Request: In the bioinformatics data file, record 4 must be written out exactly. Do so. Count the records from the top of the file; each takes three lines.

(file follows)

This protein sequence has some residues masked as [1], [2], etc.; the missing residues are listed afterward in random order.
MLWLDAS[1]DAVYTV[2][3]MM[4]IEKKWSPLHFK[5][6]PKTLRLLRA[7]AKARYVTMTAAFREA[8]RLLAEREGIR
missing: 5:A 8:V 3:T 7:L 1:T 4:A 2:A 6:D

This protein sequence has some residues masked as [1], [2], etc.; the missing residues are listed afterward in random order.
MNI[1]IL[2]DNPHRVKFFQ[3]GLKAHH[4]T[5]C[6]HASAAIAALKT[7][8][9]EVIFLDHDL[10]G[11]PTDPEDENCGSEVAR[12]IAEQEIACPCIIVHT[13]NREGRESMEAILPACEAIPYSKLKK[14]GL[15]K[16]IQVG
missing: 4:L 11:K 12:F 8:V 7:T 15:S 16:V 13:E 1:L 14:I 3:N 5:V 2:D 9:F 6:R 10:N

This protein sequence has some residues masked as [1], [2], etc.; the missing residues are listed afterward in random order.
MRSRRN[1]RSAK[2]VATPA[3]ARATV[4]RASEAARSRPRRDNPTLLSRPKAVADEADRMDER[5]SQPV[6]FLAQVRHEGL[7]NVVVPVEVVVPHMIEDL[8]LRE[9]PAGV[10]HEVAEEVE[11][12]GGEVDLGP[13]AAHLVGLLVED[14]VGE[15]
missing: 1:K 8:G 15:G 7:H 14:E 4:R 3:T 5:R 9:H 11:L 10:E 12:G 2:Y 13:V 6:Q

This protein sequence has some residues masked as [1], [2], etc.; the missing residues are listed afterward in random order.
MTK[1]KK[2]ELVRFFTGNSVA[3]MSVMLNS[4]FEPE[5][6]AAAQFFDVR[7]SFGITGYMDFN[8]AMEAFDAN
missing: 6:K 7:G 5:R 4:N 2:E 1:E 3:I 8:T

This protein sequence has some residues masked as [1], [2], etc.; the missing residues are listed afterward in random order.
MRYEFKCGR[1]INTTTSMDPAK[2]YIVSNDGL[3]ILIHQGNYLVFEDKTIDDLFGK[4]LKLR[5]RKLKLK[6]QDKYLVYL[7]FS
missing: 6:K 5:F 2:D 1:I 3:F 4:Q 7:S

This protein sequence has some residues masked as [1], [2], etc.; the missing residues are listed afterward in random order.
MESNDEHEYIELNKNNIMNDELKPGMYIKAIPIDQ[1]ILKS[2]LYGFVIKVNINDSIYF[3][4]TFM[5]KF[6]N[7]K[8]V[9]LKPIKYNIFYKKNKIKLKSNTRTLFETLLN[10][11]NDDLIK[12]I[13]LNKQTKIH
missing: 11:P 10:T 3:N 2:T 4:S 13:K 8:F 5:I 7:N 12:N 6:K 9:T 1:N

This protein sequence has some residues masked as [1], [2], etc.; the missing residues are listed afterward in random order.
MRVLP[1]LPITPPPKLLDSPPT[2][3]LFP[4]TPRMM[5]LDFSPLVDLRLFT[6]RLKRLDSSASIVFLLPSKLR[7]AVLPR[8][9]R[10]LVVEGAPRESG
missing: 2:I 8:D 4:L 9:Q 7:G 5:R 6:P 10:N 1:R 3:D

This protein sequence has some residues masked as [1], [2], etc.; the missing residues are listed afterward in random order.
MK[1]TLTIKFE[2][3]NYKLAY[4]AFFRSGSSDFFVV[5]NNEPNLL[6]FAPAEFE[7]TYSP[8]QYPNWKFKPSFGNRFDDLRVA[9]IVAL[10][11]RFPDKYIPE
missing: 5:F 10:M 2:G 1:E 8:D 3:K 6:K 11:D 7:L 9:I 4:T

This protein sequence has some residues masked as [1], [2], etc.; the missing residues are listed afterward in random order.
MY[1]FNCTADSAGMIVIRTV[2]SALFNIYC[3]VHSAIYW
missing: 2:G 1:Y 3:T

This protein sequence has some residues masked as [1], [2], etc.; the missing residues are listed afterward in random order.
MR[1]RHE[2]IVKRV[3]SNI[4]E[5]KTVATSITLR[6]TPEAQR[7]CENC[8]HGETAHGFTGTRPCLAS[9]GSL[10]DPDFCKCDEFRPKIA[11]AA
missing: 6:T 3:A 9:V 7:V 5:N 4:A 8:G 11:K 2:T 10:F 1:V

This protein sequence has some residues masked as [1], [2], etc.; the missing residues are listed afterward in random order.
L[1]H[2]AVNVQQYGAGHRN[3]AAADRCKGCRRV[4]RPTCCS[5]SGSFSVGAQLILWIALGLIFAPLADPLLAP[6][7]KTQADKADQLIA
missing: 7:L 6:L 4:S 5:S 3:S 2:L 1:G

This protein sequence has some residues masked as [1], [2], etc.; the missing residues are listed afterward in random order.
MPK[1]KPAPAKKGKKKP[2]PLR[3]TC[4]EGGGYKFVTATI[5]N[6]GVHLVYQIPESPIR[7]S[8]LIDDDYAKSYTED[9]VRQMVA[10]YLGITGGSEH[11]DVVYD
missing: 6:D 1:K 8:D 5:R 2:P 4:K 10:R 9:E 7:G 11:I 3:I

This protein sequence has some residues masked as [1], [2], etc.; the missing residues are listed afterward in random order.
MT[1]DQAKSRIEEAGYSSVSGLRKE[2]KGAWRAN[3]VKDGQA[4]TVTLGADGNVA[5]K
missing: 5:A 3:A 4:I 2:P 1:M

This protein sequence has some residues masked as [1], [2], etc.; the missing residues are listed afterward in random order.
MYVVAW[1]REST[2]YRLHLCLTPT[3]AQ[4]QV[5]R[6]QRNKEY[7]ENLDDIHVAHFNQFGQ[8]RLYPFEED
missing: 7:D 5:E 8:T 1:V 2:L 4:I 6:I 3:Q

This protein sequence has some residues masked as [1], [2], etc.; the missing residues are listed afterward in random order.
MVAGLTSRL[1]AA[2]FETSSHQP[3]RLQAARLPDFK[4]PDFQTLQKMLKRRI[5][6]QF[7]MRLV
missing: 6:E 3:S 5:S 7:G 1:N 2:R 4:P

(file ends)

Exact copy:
This protein sequence has some residues masked as [1], [2], etc.; the missing residues are listed afterward in random order.
MTK[1]KK[2]ELVRFFTGNSVA[3]MSVMLNS[4]FEPE[5][6]AAAQFFDVR[7]SFGITGYMDFN[8]AMEAFDAN
missing: 6:K 7:G 5:R 4:N 2:E 1:E 3:I 8:T